The Adalaj Vav – Ahmedabad’s Treasure of Delight and Detail
By Vernelle A.A. Noel, Assoc. AIA
Entry into Step-well
Photo courtesy: Vernelle A.A. Noel
Hundreds of years ago, step-wells were fundamental to life in the driest parts of India. These structures, hewn from stone, provided year-round access to groundwater, and were a focal point for the community. A step-well comprises a series of steps descending from ground level to the water source (normally an underground aquifer) as it recedes following the rains.1
The Adalaj step-well or Adalaj vav in Ahmedabad was built in 1498 by Ruda, wife of Vaghela chief Virasimha. This is recorded in Sanskrit inscription on a marble slab set into a niche in the first storey on the eastern side of the well.
The step-well served both ritualistic as well as utilitarian needs. People from the nearby villages would use water from the vav for irrigation and considered the water holy. In the semi arid climate of Gujarat, the cool water from the vav also provided a welcome break, during the harsh summer months.
The step-well is situated in the Gandhinagar, Ahmedabad. It sits on a flat, site with lawns and leafy trees. Families relax in the shade of the trees. A parapet wall encloses the vav at ground level, and it is open to the sky, consequently from the ground level you can peer down into the well.
The Adalaj vav constructed from sandstone has three main features - the grand staircase with a colonnade of decorated pillars, the main well at the base, and a smaller round well behind the main one.
The step-well stretches out along a north-south axis on the site. The entrance is on the south-side with stairs from the east, west and south leading down to a spacious landing with the well on the north.
The architectural expression of the interior is complex and sculptural. The carvings on the columns and entablatures are of flowers and geometrical patterns. This is indicative of the Islamic influences. Carvings of animals and humans are from the Hindu and Jain influence.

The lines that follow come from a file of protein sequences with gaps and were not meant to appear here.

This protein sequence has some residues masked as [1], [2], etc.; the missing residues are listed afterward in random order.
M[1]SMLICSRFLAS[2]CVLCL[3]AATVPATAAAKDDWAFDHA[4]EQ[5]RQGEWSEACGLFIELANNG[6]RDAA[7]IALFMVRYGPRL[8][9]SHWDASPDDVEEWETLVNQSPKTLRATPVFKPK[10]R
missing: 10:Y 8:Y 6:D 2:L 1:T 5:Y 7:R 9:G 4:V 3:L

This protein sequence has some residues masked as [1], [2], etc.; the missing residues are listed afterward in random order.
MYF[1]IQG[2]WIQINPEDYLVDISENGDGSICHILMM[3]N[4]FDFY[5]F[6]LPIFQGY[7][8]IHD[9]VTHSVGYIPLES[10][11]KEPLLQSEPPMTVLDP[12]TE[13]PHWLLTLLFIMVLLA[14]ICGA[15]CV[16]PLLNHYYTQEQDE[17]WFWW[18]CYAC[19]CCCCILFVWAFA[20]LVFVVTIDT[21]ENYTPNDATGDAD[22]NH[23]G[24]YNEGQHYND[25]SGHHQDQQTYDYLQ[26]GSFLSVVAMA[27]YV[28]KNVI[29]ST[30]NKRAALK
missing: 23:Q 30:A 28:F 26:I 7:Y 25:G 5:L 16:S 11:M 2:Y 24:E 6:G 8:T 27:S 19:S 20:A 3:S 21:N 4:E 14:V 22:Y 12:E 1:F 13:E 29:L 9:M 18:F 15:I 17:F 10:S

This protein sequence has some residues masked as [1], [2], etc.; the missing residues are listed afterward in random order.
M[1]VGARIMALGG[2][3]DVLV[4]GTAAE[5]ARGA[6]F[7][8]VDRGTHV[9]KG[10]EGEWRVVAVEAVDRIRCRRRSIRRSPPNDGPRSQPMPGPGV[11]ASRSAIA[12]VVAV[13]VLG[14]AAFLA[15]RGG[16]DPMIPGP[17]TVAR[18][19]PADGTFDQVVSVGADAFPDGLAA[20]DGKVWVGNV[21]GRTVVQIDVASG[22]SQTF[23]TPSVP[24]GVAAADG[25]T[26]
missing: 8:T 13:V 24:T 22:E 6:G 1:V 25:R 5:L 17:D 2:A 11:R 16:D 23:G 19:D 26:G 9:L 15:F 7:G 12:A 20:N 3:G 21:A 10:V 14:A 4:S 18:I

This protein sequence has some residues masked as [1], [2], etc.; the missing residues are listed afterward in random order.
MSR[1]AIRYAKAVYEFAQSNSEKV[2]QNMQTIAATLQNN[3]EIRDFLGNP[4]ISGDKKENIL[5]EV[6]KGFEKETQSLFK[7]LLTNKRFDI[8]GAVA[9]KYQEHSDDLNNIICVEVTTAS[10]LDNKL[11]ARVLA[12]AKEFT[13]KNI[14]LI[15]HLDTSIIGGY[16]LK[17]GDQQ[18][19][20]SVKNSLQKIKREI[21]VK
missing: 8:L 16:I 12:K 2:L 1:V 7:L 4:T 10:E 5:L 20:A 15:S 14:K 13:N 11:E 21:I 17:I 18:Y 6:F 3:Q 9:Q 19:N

At each of the four corners of the landing are small rooms with oriel windows and intricately carved brackets. The staircase which links the entry platform with the pool of water contains adorned columns, and entablatures.
Along the eastern and western walls of the vav - which are actually retaining walls – there are niches and carvings of flowers and patterns for the entire length of the wall. It is noticeably cooler the deeper you go into the well. The pool of water at the base of the stair is the main attraction with the voices of on-lookers echoing. The well shaft is octagonal and five storeys high.
The vav’s structural system is a traditional trabeate Indian building style with horizontal beams and lintels instead of arches which lend themselves to an Islamic style. The upper four storeys are entered through spiral staircases on the exterior eastern and western sides. The spiral stair entry makes one very much aware of their body. You become conscious of your height, your width, your ability to bend, and manipulate your body, or not. The stairs are narrow and steep; you are confined in a tight space then emerge into the well shaft open to the sky. It reminds me of the strategies Frank Lloyd Wright employed at Fallingwater.
The most striking thing about the vav is its carvings. For example, there are scores of carvings of elephants along the walls surrounding the well on the upper floors. These elephants are approximately 3 inches high, but each elephant is different. No cookie-cutter carvings here. The corridor railing around the octagonal well shaft, pillars, pilasters, entablatures, lintels, brackets, all are intricately decorated.
It is spectacular when the sunlight enters the well shaft. I think of the skills, the time, the patience, the sweat and the thought that went into creating this masterpiece. They forever reside in the shadows of these carvings and honored in the light of day.
The Adalaj vav dwells in the realm of decoration, darkness, delight, and soaring awesomeness.
Cox, Richard, and Marc Grainger. Step Back in Time.